Your weekly wrap of all things rugby league, including Russell Crowe and South Sydney, the NRL All Stars game and England’s Super League.
Rusty must stay
Russell Crowe can surely rebuild his marriage and own Souths. He’s good for the game. Nobody’s interested in buying the Rabbits, anyway: with TV rights deals generating cash for the NRL and not the clubs (unlike the American system which allows for one-team, one-city clubs to procure their own rights deals), it is very difficult for clubs to make money outside of their annual NRL grant (which is their tiny share of the rights deal), merchandising and what they collect through the gate.
So Rusty, do whatever you have to with Danielle to make it right – but don’t ditch the Bunnies. They’re more interesting with you around.
Hard times for Jharal
Jharal Yow Yeh’s has suffered another setback in the rehabilitation of his ankle, after one of the worst leg injuries I’ve seen in any sport. It will be fascinating to see what kind of player he is once he does return to the field; it would be a profound shame if he cannot recover his former speed, grace and evasive skill. Still, better an ankle than a knee.
Okay, so there’s a dust-up between the ARL Indigenous Council and the NRL. I can’t begin to explain all the issues, but there seems to be resentment over not being consulted enough on issues pertinent to the indigenous league community. Some former aboriginal players, including Larry Corowa, are also upset over being lumped in with the multi-cultural One Community charity arm of the NRL.
A smaller issue seems to be the move from Skilled Stadium to Suncorp, with members of the council protesting the lack of cheap accommodation options in Brisbane and the move away from a smaller, more community feel.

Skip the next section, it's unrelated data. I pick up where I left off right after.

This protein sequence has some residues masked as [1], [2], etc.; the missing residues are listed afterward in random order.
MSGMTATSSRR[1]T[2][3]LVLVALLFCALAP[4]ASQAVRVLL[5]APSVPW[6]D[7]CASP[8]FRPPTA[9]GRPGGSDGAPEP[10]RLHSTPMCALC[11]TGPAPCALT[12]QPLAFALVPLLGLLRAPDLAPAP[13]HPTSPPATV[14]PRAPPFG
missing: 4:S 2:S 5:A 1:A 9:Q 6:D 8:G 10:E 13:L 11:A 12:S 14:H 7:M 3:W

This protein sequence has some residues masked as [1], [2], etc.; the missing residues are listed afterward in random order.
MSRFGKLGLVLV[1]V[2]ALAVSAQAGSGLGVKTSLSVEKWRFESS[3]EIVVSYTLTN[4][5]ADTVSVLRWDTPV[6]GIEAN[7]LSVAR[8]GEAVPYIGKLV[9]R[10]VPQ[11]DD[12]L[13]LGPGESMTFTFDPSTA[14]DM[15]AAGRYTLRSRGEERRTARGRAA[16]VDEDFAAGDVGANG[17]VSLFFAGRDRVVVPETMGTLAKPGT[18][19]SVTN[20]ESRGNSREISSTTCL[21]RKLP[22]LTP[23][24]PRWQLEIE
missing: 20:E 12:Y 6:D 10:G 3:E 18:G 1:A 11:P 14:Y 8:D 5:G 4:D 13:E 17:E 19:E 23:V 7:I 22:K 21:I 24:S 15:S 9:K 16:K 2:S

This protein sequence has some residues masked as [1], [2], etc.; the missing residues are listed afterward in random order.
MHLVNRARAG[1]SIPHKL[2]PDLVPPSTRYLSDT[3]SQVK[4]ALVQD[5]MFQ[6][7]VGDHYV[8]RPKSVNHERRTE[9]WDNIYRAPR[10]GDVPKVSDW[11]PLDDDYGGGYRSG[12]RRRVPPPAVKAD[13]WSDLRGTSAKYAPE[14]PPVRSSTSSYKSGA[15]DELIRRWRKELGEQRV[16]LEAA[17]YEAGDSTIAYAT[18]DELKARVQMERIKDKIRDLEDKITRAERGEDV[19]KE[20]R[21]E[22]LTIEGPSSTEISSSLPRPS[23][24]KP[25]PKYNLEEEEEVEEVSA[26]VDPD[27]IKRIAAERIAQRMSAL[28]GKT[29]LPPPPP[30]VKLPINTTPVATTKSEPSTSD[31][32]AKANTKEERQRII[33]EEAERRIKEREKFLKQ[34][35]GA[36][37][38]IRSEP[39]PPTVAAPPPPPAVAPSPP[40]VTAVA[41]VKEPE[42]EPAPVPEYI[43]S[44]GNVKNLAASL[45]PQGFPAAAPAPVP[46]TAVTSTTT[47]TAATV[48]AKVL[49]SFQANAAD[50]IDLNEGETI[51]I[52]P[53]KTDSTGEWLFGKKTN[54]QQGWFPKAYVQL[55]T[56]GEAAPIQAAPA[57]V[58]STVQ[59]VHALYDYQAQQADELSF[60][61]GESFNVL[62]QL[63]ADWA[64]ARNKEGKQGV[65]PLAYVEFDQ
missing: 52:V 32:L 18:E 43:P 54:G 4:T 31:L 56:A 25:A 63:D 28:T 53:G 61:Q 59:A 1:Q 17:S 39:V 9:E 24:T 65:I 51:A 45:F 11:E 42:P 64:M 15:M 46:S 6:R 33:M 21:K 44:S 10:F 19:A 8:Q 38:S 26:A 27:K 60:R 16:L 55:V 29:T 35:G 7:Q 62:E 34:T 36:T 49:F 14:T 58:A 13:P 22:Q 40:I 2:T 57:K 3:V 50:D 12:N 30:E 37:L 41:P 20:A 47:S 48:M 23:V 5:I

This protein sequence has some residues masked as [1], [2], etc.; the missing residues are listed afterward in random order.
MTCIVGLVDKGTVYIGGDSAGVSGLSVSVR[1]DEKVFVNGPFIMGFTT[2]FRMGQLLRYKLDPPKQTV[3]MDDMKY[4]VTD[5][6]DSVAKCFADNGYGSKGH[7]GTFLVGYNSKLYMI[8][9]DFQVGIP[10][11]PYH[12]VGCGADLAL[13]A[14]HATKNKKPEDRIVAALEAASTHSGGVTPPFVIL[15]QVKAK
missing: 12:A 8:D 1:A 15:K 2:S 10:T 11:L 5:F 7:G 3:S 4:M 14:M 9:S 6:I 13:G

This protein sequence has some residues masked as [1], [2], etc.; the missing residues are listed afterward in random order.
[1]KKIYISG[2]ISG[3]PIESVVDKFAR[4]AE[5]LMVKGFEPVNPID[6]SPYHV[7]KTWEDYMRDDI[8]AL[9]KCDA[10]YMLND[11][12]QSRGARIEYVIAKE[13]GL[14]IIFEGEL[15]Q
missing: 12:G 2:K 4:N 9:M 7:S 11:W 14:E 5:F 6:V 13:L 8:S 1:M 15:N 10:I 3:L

Not sure what to think about that one. Are there substantially more people of indigenous heritage on the Gold Coast than Brisbane? Is Suncorp that much more corporate than Skilled? Sounds like a drizzle in a teacup.
Regarding the NRL’s lack of inclusion in decisions, I’m sure Corowa and company are right. Big, corporate organisations rarely show enough respect or inclusiveness when it comes to involving relevant stakeholders in decisions. And of course, the Indigenous Council deserves to be its own entity and treated that way.
But I do have one issue with Corowa: he said he and his community didn’t want to be seen “as a marketing or PR gimmick.”
Larry Corowa needs to understand a crucial difference. If the NRL is indeed treating the indigenous council and the greater indigenous community purely as tools in a marketing gimmick, that’s cause for protest and a fair degree of upset.
But the Indigenous All Star game itself? Sorry- it is a gimmick. It may be a terrific gimmick, raising awareness around indigenous issues (not sure how much it does that) and elevating respect for and recognition of indigenous people (more confident it may do that), but ’tis a gimmick nonetheless.
Corowa is over-shooting if he sees it as anything more than that.
Time for new administration in England
Still no sponsor for the Super League in England? Yes, I know how popular the other world game (league fans need to start calling our game the world game, if for no other reason than to get rugby fans to spit out their soy lattes) is over there, but for Pete’s sake – the Super League rates well on TV, attracts decent crowds and gets a fair-to-middling amount of media exposure.
The fact that the RFL can’t attract a sponsor is unthinkably absurd.